There are no active Major Leaguers from Haiti, nor any above short-season Class A ball as of 2009. But a search of the MLB.com player database turned up 13 signed players listing Haiti as their birth country, and clubs were checking on their status as of Wednesday. Those players are listed below, along with their parent organization and latest level).

Pitcher Francique Charles (Phillies, Dominican Summer League); second baseman Wilner Charles (Dodgers, DSL); outfielder Alexis Elie Lamour (Rays, DSL); center fielder Jacobo Espiede (N/A); pitcher Eduard Estalis (Cardinals, DSL); catcher Gasner Guerrier (N/A); pitcher Samuel Jean (Orioles, DSL); pitcher Michael Joseph (Marlins, DSL); third baseman Ketnold Noel (Marlins, Gulf Coast League); pitcher Dieudone Paul (Astros, DSL); second baseman Nelson Pierre (Tigers, DSL); pitcher Reginal Simon (Phillies, Williamsport Crosscutters); infielder Franklin Toussaint (A’s, DSL).

Simon, a 20-year-old, 6-foot-3 right-hander from Port-au-Prince, is the most advanced of the 13, having pitched in the short-season New York-Penn League last summer. He was converted to reliever and appeared in 18 games. In 2008 he pitched for the Phillies’ Gulf Coast League club and started 11 games, going 4-4 with a 5.07 ERA. In ’07, his pro debut, he was 5-0 with a 1.11 ERA over his last eight outings for the Phillies’ DSL Guanuma team — including a shutout in his finale.

The Tigers said on Thursday that they are “in the process of reaching Nelson just to make sure everything is OK. He was born in Haiti, and grew up and resides in the Dominican.”

MLB works with individual clubs to maintain a disaster plan for employees and academies in the Dominican. That plan was created with the hurricane season in mind, but it would have applied to a tsunami as well. After the earthquake, Haiti, the Dominican Republic, Cuba and the Bahamas were under a tsunami warning. An area of main concern was Boca Chica, where the majority of academies are located. The tsunami warning has since been lifted.

‘Too many people who need help’
The reports from Haiti have been horrifying.

The National Palace was destroyed. The buildings of the finance ministry, the ministry of public works, the ministry of communication and culture, the Palace of Justice, the Superior Normal School, the National School of Administration, the Caribbean regional office of the Agence universitaire de la Francophonie (AUF), Parliament and the Port-au-Prince Cathedral were damaged to varying degrees. Communications have been seriously disrupted, with a Haitian diplomat saying: “Communication is absolutely impossible.”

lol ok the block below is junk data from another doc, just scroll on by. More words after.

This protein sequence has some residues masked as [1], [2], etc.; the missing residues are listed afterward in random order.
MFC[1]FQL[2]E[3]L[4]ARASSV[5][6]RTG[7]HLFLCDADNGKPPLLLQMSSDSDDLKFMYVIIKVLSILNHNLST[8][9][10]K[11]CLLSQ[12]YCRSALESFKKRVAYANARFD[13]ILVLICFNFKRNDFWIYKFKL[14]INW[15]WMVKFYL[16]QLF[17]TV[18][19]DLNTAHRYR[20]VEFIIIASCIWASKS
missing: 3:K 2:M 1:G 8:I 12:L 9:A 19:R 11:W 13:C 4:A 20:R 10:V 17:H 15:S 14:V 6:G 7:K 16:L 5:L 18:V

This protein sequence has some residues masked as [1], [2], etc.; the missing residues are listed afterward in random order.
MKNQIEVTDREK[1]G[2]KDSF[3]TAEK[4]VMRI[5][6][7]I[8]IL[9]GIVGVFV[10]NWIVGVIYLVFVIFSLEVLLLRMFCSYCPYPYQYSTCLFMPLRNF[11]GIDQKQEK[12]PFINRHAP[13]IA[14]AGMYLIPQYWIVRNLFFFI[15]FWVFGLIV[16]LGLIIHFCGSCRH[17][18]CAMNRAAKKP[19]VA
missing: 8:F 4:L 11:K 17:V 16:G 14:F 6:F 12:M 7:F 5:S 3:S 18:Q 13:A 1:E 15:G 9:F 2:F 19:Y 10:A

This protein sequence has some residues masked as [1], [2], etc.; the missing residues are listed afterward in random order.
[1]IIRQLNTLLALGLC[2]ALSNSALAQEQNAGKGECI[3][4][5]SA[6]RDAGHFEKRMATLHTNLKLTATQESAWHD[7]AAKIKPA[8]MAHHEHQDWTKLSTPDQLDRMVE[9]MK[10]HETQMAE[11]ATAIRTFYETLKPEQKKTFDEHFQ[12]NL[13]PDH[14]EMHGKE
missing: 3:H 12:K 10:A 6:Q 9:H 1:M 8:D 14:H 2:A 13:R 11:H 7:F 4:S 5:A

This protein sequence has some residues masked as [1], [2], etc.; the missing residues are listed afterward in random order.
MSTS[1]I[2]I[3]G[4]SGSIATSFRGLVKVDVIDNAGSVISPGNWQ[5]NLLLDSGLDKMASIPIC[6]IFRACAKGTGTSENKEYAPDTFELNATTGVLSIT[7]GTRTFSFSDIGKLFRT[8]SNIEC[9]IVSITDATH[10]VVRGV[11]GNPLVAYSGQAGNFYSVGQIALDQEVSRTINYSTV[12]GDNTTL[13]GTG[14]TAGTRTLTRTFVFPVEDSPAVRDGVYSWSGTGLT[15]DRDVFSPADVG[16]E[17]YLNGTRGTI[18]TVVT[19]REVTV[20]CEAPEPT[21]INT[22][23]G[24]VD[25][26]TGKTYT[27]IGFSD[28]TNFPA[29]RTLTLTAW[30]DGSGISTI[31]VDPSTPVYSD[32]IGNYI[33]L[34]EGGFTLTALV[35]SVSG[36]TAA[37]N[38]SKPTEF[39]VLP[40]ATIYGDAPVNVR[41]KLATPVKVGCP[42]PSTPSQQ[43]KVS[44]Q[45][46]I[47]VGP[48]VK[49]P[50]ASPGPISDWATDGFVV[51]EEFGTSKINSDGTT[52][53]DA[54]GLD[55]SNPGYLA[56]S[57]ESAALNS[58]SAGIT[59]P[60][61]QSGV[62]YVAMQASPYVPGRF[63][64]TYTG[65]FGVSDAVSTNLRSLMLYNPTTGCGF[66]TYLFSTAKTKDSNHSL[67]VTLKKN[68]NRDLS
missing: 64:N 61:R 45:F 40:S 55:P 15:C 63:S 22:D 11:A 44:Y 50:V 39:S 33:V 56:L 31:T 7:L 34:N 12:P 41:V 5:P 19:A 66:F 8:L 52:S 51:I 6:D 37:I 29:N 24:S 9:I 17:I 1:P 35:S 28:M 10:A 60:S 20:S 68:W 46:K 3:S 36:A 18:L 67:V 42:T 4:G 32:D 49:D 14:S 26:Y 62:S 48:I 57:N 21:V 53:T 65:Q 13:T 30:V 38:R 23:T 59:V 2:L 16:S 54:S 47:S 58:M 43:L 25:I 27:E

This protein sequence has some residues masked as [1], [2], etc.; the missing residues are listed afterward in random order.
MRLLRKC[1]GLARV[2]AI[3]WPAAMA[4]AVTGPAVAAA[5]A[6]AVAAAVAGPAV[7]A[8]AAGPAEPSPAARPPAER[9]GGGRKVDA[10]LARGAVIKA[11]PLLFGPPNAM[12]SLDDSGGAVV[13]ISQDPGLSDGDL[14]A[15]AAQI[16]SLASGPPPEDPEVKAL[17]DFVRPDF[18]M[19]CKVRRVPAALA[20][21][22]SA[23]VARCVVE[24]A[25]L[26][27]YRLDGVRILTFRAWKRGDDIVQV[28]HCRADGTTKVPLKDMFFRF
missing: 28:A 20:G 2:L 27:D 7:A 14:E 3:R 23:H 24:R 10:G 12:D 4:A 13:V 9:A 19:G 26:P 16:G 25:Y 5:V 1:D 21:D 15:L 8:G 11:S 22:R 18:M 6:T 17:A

A hospital in Petionville, a wealthy suburb of Port-au-Prince, also collapsed. The headquarters of the United Nations Stabilization Mission in Haiti (MINUSTAH) — the Christopher Hotel — and offices of the World Bank were destroyed.

Doctors Without Borders said that its three hospitals in Haiti were rendered useless, and it is treating the injured at temporary shelters.

“The reality of what we are seeing is severe traumas, head wounds, crushed limbs — severe problems that cannot be dealt with the level of medical care we currently have available with no infrastructure really to support it,” said Paul McPhun, an operations manager for Doctors Without Borders.

The global relief effort picked up steam on Thursday with a British flight carrying a government assessment team and 71 rescue specialists along with heavy equipment to the island. A 72-member search team from the Los Angeles County Fire Department departed for Haiti late Wednesday. Many more nations are sending help, backed by the funding of the public.

The airport is reported to be open and able to accommodate relief flights.

“We’ll be using whatever roads are passable to get aid to Port-au-Prince, and if possible we’ll bring helicopters in,” said Emilia Casella, a spokeswoman for the U.N. food agency in Geneva.

The earthquake was the strongest to hit Haiti in 200 years, and the U.S. Geological Survey has recorded a series of aftershocks there — more than 40 so far, according to CNN. Many of these have been between magnitudes 5.0 and 5.9 on the Richter scale.

According to the International Red Cross, approximately 3 million people may have been affected, half of them children. Haiti has a population of 9.6 million, of which more than half are under 21, and the population in Port-au-Prince is about two million. In addition, there are 45,000 Americans living in Haiti. Haiti is the poorest country in the Western Hemisphere, ranked 149th (out of 182 countries) on the Human Development Index, and its building codes were generally insufficient by modern standards.

The U.S. and other nations have begun organizing aid efforts, alerting search teams and gathering badly needed supplies. “Haiti has moved to center of the world’s thoughts and the world’s compassion,” said British Prime Minister Gordon Brown.

Haitian Red Cross spokesman Pericles Jean-Baptiste said that his organization is overwhelmed.

“There are too many people who need help,” Jean-Baptiste said. “We lack equipment, we lack body bags.”

“The hospitals cannot handle all these victims,” Dr. Louis-Gerard Gilles, a former senator, said as he helped survivors. “Haiti needs to pray. We all need to pray together.”